A throwback photo of rebel queenie from The Runaways, Cherie Currie! #TheRunaways #1970s #rocknroll #QueensofNoise
People are afraid of skulls…maybe because it’s a sign of death. But to me, it represents rock and heavy metal music, intense emotions, a rebellious attitude and fashion style like that of Alexander McQueen. Skulls can be edgy, dark expressions of the creative artistic mood that reflect courage, struggle, soul, spirit and passion. Skulls protect the most important and complex organ in the human body–the brain. It is the invisible shield. Don’t fear skulls…embrace and respect them.
Can you handle the intense fright and terror from the show, “American Horror Story”. That’s what you can experience at the Last Rites Art Gallery in NYC. I was invited to view the recent exhibition of many talented artists, in particular, Jessica Joslin. She transforms unexpected objects like brass buttons, musical instrument parts, bones, to name a few, into animal figurines that sometimes move, snap or bolt. The gallery contains art and sculpture of the “Darker Side of Art” that is not for the squeamish or little children, but can be a great place for an authentic haunted house adventure during Halloween. It’s complete with skulls, vampires and coffins! I’m fascinated with skull artwork as it represents not only rock and heavy metal music, but also embodies an edgy, avant-garde fashion style like that of Alexander McQueen. (Check out my Last Rites hoodie!)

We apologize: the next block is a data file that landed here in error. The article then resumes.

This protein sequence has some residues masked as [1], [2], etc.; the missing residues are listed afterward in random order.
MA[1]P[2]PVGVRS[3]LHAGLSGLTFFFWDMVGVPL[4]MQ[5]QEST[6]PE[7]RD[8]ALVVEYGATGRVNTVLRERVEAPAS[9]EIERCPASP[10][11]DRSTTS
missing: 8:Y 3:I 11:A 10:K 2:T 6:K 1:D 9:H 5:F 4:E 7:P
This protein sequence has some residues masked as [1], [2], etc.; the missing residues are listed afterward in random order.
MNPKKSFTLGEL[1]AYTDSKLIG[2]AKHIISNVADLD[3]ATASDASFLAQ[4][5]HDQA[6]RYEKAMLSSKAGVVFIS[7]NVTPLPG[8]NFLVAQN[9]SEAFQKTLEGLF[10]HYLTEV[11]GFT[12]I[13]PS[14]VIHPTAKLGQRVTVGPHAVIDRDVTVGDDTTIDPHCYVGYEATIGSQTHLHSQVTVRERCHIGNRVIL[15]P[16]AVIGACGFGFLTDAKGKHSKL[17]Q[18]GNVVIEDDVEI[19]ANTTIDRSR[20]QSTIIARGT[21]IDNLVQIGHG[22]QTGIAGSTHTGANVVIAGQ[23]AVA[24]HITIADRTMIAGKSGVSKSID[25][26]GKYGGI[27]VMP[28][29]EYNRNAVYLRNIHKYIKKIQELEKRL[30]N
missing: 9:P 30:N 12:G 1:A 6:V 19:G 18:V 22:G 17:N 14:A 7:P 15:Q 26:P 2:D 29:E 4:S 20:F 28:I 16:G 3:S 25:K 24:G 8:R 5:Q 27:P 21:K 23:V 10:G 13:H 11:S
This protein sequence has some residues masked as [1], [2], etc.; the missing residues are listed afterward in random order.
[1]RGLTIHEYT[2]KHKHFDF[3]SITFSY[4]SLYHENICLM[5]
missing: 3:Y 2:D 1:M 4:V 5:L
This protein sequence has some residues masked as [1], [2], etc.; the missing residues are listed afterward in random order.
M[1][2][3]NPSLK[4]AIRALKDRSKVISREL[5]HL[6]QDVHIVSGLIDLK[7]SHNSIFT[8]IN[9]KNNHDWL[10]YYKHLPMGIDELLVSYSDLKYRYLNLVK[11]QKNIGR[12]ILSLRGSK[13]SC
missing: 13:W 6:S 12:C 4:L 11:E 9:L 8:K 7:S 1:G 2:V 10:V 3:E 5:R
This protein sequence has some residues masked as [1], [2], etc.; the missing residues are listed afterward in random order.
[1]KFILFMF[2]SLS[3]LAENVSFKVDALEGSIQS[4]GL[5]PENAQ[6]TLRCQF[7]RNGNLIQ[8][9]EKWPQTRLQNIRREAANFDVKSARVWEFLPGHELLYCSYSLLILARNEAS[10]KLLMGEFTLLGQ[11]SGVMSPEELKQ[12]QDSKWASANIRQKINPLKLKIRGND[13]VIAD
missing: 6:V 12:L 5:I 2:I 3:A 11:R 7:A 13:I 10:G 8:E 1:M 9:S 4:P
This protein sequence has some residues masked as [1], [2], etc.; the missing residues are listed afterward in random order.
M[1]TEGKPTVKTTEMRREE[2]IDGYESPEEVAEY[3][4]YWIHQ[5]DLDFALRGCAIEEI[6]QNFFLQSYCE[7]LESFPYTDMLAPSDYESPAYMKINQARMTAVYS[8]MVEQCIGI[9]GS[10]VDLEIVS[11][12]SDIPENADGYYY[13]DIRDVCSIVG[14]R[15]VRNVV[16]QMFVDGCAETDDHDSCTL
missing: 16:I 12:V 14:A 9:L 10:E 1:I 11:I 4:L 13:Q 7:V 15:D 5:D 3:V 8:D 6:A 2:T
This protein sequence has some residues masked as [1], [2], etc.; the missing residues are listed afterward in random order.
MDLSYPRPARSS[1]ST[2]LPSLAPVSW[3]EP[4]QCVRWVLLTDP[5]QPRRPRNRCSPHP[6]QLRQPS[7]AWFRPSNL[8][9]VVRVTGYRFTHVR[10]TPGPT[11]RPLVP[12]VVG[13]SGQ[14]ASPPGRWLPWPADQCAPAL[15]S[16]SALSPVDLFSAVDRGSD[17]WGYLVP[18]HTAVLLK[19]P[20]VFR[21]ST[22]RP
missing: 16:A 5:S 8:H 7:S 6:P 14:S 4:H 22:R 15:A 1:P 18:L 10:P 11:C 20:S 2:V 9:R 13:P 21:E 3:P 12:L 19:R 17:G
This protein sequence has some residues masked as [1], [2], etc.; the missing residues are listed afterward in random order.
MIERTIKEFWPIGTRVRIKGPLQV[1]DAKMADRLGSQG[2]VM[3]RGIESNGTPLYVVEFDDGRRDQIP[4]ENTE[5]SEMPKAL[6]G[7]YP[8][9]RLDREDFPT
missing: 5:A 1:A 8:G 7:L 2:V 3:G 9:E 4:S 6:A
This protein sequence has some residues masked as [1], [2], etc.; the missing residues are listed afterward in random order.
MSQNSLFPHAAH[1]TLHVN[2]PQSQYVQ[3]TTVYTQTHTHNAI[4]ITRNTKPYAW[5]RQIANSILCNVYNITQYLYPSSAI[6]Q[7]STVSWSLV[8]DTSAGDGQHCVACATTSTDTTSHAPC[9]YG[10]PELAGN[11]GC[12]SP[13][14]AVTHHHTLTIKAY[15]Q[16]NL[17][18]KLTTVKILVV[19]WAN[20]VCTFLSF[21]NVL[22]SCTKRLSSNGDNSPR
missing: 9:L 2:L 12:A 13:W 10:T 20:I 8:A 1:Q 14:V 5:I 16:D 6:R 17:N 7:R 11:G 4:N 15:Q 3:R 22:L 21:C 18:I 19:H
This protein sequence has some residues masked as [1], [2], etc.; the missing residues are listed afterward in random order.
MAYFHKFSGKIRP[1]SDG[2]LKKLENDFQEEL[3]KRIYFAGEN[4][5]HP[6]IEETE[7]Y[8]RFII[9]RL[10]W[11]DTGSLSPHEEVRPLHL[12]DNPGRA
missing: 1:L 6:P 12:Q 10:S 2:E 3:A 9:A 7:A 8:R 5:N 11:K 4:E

It’s a small gallery on three floors and the bottom level is a complete tattoo parlor that is a very dark filled room of red burning candles and gothic art. So if you are brave enough and have the courage, go visit this exhibition until the 15th!
Blondie, the legendary pop rock singer from the 70’s and 80’s is celebrating her 40th anniversary as a musical and cultural icon. Her music was a blending of pop, punk, rap and reggae…a new wave sound. The other day while heading home from FIT, I walked over to see her exhibition at the Chelsea Hotel Storefront Gallery. I grew up listening to her music…Heart of Glass and Rapture.
“Music keeps me going — it’s stimulating, it’s important as an artist and as a musician to keep digging for it…” Debbie Harry.
It’s been a tragic week. We lost two great artists. Scott “Rock Action” Asheton, who co-founded and played drums for the influential 70’s punk band, Iggy Pop and The Stooges, passed away last Saturday at the age of 64. And L’Wren Scott, fashion designer and long time companion of Mick Jagger, died this morning in her NYC apartment. She was a famous stylist for celebrities including Angelina Jolie, Nicole Kidman, Oprah Winfrey and Sarah Jessica Parker. She was 47. We will never forget you! Rest in peace.
Rock ‘n’ Roll, Sex Kittens, Queens of Noise…these are The Runaways, an American all-female rock band in the mid-70’s! This photo is the book cover from “Neon Angel: A Memoir of a Runaway”, an autobiography by Cherie Currie (the lead singer). When I first listened to the songs “Cherry Bomb” and “Queens of Noise”, I immediately fell in love with this group and couldn’t resist playing their songs over and over again. I discovered that Cherie Currie wrote this book. The book spanned her music career that started during her wild teen years to her serious struggle with drug and alcohol addiction, family issues, and fame…a very roller coaster life. It chronicled her journey to rock stardom when she first met a music producer, Kim Fowley. He introduced her to guitarist, Joan Jett and the rest is history. Cherie wrote that David Bowie was a huge inspiration and influenced her look–she changed her hair, makeup, and clothes. Most interesting and daring was her corset outfit she wore during her tours all over the country, including London and Tokyo! It became her signature style. Well, I could tell you more about Cherie Currie but instead, urge you to read this book–it’s really, really good, I swear!